While plotting ways to destabilize Hussein before the 2003 invasion of Iraq, the CIA considered concocting a hoax video featuring a Hussein look-alike having sex with a teenage boy.
Prominent attorney Giovanni Di Stefano, who has represented former Iraq dictator Saddam Hussein and his right-hand man, "Chemical Ali," or Ali Hassan al-Majid, is representing Charles Manson in his attempt for a new trial, Di Stefano told CNN. Di Stefano has filed an application with the Inter-American Commission on Human Rights on behalf of Manson, he said. The petition says Manson didn't receive a fair trial when he was convicted 40 years ago because, among other things, he was not allowed to represent himself, Di Stefano said. The prosecutor in the Manson case, however, said Di Stefano's claim has no merit. Manson was assigned a public defender after the judge in his case became frustrated with Manson's behavior while he was acting as his own attorney. Di Stefano said that was a violation of Manson's Sixth Amendment rights and is grounds for a new trial.
Can an army make war on a concept? Tyler Hicks’ photography exhibit Histories Are Mirrors: The Path of Conflict Through Afghanistan and Iraq, doesn’t offer any answers where the contradictions of the War on Terror are concerned, but his images chronicle the soldiers and civilians who’ve been cast in the almost-decade-long tragedy. Hicks’ vivid photos show markets and massacres, heroes and hostages, every image taking its place in a sweeping drama presided over by a smiling villain: Saddam Hussein.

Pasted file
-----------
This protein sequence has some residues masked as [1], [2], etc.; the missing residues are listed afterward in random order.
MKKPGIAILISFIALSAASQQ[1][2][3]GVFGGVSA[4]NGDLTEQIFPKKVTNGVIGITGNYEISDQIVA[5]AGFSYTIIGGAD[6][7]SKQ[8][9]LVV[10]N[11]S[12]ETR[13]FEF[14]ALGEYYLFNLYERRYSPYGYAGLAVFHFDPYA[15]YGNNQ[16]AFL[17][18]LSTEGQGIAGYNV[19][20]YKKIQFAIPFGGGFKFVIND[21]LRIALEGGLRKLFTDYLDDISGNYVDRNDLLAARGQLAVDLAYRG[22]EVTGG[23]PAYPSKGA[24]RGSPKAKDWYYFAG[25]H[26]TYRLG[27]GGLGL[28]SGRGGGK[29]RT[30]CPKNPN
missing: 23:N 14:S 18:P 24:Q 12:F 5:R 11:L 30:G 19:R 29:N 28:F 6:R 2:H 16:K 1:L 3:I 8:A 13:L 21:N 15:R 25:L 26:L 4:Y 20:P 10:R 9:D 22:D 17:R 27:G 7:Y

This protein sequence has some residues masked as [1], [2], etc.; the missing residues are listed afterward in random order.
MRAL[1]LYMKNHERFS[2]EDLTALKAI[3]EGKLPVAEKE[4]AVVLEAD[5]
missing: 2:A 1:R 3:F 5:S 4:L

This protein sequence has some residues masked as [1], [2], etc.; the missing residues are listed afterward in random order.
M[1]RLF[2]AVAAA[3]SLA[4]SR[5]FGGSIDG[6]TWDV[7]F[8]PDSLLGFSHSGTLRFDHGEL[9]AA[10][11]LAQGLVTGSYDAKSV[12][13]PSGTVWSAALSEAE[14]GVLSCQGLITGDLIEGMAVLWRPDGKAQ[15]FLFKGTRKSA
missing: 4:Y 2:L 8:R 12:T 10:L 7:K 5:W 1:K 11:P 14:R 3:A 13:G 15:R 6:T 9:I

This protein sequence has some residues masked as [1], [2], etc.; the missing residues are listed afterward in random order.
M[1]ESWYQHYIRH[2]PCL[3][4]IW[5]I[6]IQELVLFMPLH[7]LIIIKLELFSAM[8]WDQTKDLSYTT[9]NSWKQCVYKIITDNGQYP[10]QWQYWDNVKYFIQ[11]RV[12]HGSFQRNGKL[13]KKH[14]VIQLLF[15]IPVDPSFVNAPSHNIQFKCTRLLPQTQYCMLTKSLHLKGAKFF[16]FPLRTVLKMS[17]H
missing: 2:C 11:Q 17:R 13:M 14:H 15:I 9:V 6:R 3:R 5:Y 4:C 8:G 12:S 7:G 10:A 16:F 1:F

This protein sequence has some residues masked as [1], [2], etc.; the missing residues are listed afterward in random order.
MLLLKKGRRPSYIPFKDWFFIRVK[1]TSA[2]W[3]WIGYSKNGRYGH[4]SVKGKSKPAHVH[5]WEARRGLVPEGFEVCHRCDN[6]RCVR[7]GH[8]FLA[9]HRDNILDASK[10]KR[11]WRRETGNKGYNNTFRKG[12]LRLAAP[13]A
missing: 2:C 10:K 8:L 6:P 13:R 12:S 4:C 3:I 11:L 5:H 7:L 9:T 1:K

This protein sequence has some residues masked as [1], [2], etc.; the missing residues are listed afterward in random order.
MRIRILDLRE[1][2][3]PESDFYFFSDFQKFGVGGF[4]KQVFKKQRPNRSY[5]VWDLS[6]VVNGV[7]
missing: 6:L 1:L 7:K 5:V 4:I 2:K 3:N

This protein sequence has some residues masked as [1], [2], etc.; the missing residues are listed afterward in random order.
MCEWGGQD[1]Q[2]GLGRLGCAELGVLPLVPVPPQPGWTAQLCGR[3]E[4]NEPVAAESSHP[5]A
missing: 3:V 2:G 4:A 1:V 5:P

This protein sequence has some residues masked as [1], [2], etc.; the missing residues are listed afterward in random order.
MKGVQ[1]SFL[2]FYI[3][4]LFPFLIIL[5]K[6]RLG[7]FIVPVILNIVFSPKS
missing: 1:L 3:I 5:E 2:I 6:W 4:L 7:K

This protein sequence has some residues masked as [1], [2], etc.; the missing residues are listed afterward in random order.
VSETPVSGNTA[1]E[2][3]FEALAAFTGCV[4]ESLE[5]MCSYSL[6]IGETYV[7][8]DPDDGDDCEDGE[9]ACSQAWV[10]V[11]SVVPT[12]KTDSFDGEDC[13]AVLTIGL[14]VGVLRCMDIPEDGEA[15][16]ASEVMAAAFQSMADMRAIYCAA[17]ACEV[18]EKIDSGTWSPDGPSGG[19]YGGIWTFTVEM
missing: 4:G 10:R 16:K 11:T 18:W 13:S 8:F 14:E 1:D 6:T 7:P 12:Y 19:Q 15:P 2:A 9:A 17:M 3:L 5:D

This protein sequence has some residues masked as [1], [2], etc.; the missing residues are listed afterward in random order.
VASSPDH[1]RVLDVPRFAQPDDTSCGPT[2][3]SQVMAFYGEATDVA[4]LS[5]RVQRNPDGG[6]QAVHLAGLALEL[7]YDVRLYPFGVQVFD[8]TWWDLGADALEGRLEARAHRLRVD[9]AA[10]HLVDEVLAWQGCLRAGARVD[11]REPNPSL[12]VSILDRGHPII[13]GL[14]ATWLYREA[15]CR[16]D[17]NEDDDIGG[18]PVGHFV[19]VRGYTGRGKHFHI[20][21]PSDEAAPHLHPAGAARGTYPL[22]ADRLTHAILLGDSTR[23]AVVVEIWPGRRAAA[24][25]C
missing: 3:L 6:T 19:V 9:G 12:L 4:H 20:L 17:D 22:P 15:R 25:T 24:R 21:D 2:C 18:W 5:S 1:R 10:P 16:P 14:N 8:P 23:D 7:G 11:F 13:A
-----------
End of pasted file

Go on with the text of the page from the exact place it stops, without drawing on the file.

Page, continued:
In Histories Are Mirrors, Hicks, a Pulitzer-winning New York Times staff photographer, documents the wreckage of the World Trade Center and the early years of the Iraq and Afghanistan wars, through 2004. Many of the wall labels offer only dates and locations, but the exhibit isn’t merely a timeline. Hicks’ best photographs capture the eternal features that crop up in the emotional landscape of wars everywhere: fear, pain, pride, rage, hubris, hope and hopelessness.… Read the rest
Amnesty International recently reported that it believes 30,000 people are currently held in Iraqi jails, and the same kinds of abuses that went on under Saddam and American forces are still going on. From Al Jazeera:
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Amnesty’s 59-page report, titled “New Order, Same Abuses: Unlawful detentions and torture in Iraq,” highlights the case of several men who were subjected to torture or who died in prison.
Among them was Riad Mohammed Saleh al-Oqaibi, arrested in September 2009 and held in a detention facility in Baghdad’s heavily-fortified Green Zone before being transferred to a secret detention facility elsewhere in the capital.
“During interrogation, he is said to have been beaten so hard on the chest that his ribs were broken and his liver damaged,” the report noted. “He died on 12 or 13 February as a result of internal bleeding.”
According to the rights group, methods of torture used against detainees include beatings with cables and hose-pipes, breaking of limbs, piercing of the body with drills and psychological torture in the form of threats with rape.